|Type||Journal Article - Pan African Medical Journal|
|Title||Perceptions and uptake of health insurance for maternal care in rural Kenya: a cross sectional study|
Introduction: In Kenya, maternal and child health accounts for a large proportion of the expenditures made towards healthcare. It is estimated
that one in every five Kenyans has some form of health insurance. Availability of health insurance may protect families from catastrophic spending
on health. The study intended to determine the factors affecting the uptake of health insurance among pregnant women in a rural Kenyan district.
Methods: This was cross-sectional study that sampled 139 pregnant women attending the antenatal clinic at a level 5 hospital in a Kenyan
district. The information was collected through a pretested interview schedule. Results: The median age of the study participants was 28 years.
Out of the 139 respondents, 86(62%) planned to pay for their deliveries through insurance. There was a significant relationship between insurance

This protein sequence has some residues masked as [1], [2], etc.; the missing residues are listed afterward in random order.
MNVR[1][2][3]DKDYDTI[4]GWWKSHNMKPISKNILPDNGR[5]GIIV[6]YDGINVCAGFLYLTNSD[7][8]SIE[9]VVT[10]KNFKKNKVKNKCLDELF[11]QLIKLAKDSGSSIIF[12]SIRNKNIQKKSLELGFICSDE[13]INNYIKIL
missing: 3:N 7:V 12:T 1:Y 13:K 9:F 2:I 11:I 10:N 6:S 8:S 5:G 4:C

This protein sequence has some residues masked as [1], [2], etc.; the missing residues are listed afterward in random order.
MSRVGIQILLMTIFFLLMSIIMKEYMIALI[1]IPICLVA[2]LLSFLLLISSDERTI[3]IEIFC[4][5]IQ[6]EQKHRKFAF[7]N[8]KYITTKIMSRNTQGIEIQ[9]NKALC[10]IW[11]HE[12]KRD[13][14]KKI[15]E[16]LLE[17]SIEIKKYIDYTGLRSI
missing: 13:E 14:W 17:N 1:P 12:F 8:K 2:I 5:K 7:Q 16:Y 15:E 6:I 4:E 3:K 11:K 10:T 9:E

uptake and marital status Adjusted odds ratio (AOR) 6.4(1.4-28.8).Those with tertiary education were more likely to take up insurance AOR 5.1
(1.3-19.2). Knowing the benefits of insurance and the limits the insurance would settle in claims was associated with an increase in the uptake of
insurance AOR 7.6(2.3-25.1), AOR 6.4(1.5-28.3) respectively. Monthly income and number of children did not affect insurance uptake.
Conclusion: Being married, tertiary education and having some knowledge on how insurance premiums are paid are associated with uptake of
medical insurance. Information generated from this study if utilized will bring a better understanding as to why insurance coverage may be low
and may provide a basis for policy changes among the insurance companies to increase the uptake.
|»||Kenya - Demographic and Health Survey 2008-2009|
|»||Kenya - Demographic and Health Survey 2014|